David Bourget (Western Ontario)
David Chalmers (ANU, NYU)
Rafael De Clercq
Ezio Di Nucci
Jack Alan Reynolds
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Philosophy and Phenomenological Research 74 (1):56–80 (2007)
There has recently been considerable interest in accounts of fiction which treat fictional characters as abstract objects. In this paper I argue against this view. More precisely I argue that such accounts are unable to accommodate our intuitions that fictional negative existentials such as “Raskolnikov doesn’t exist” are true. I offer a general argument to this effect and then consider, but reject, some of the accounts of fictional negative existentials offered by abstract object theorists. I then note that some of the sort of data invoked by the abstract object theorist in fact cuts against her position. I concludle that we should not regard fictional characters as abstract objects but rather should adopt a make-believe theoretic account of fictional characters along the lines of those developed by Ken Walton and others.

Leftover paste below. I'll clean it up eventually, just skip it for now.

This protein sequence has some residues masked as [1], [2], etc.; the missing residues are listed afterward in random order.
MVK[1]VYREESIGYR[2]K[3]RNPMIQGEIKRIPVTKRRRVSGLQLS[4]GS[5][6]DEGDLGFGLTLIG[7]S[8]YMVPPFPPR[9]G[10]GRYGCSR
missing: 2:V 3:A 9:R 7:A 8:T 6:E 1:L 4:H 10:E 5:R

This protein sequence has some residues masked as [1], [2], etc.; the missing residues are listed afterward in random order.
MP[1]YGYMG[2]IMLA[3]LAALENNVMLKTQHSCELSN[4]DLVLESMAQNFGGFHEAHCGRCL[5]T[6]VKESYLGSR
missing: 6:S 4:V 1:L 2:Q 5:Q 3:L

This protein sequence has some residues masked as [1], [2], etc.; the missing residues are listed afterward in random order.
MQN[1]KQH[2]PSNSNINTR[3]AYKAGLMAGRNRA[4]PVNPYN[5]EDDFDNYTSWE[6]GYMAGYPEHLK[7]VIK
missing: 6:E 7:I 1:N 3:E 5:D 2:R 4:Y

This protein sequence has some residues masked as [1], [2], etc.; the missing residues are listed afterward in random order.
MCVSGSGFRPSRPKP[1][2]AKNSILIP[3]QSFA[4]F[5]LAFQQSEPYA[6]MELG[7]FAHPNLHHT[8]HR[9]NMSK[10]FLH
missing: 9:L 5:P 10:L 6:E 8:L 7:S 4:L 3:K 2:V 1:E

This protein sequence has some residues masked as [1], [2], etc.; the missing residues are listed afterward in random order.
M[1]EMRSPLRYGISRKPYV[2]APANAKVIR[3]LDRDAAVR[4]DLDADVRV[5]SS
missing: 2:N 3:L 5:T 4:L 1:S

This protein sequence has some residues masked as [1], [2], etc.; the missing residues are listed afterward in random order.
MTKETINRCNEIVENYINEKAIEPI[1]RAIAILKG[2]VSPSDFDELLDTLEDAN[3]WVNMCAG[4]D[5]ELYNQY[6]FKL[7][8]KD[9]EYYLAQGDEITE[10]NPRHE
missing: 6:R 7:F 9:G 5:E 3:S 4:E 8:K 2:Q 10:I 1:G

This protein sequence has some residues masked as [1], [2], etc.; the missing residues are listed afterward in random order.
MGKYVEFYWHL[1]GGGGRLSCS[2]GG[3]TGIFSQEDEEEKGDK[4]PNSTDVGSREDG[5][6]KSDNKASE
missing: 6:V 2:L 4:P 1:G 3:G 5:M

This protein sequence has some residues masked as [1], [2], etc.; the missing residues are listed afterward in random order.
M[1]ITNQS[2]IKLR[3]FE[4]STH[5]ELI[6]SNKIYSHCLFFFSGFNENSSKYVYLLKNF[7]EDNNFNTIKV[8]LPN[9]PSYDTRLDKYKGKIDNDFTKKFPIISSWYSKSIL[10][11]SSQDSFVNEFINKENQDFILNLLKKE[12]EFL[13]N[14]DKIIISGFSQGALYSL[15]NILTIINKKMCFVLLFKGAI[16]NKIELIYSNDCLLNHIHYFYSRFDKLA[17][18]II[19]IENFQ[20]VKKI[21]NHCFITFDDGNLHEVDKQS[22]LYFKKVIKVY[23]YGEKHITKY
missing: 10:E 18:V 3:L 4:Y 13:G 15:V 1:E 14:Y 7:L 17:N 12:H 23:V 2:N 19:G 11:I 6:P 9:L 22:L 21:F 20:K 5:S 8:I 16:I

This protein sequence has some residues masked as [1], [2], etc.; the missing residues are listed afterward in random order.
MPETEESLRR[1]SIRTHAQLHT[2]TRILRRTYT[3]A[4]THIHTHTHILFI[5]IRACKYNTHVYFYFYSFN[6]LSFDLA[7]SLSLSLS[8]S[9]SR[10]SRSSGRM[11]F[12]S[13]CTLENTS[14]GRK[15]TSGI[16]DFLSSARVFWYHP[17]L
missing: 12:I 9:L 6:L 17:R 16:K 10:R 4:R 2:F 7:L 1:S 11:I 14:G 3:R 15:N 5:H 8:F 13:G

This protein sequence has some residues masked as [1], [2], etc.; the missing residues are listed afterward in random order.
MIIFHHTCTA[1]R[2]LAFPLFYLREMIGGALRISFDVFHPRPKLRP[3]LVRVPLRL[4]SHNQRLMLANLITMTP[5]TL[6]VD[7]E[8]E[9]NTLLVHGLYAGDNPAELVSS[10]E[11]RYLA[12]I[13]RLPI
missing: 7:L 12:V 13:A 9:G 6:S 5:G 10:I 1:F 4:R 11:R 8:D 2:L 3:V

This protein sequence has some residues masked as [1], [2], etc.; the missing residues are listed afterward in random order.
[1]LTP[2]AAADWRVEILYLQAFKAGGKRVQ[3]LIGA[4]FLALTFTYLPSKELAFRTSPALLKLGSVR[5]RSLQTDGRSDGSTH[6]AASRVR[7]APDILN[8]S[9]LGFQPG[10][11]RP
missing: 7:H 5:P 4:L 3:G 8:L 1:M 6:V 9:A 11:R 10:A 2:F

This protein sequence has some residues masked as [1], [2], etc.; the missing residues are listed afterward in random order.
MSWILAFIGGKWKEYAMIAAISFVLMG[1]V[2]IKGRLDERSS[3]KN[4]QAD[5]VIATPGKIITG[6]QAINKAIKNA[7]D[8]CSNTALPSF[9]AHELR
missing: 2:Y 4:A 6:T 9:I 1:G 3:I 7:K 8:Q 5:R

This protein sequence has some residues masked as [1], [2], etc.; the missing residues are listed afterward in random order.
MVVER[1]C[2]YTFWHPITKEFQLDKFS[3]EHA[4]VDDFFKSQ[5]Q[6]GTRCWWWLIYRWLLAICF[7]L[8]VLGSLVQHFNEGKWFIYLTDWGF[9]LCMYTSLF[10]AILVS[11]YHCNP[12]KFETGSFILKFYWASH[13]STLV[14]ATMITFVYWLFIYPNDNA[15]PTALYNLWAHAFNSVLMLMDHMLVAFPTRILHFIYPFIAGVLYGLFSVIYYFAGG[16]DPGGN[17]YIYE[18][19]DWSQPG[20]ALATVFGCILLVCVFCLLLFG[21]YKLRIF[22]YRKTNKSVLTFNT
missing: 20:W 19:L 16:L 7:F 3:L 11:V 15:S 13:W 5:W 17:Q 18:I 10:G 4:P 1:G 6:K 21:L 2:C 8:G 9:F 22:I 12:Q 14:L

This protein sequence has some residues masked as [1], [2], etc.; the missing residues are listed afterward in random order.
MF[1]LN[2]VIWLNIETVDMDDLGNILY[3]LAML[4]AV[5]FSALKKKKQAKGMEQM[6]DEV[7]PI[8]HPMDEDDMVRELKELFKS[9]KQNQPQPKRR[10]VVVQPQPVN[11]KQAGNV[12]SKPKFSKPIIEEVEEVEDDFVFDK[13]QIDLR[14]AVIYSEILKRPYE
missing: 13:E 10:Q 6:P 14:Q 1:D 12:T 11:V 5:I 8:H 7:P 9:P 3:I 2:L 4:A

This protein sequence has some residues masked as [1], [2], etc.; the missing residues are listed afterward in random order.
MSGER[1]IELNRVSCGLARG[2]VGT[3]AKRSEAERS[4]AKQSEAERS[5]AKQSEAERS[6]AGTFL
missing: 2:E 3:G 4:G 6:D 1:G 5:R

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References found in this work BETA
Kendall L. Walton (1990). Mimesis as Make-Believe: On the Foundations of the Representational Arts. Harvard University Press.
Amie L. Thomasson (1999). Fiction and Metaphysics. Cambridge University Press.
Jason Stanley & Zoltán Gendler Szabó (2000). On Quantifier Domain Restriction. Mind and Language 15 (2&3):219--61.
Nathan Salmon (1998). Nonexistence. Noûs 32 (3):277-319.
Terence Parsons (1980). Nonexistent Objects. Yale University Press.
Citations of this work BETA
Gualtiero Piccinini & Sam Scott (2010). Recovering What Is Said With Empty Names. Canadian Journal of Philosophy 40 (2):239-273.
David C. Spewak Jr (2016). A Modulation Account of Negative Existentials. Philosophia 44 (1):227-245.
Alberto Voltolini (2009). The Seven Consequences of Creationism. Metaphysica 10 (1):27-48.
Manuel García-Carpintero (2009). Voltolini's Ficta. Dialectica 63 (1):57-66.
Alberto Voltolini (2009). How Ficta Follow Fiction: Replies to Commentators. Dialectica 63 (1):75-84.
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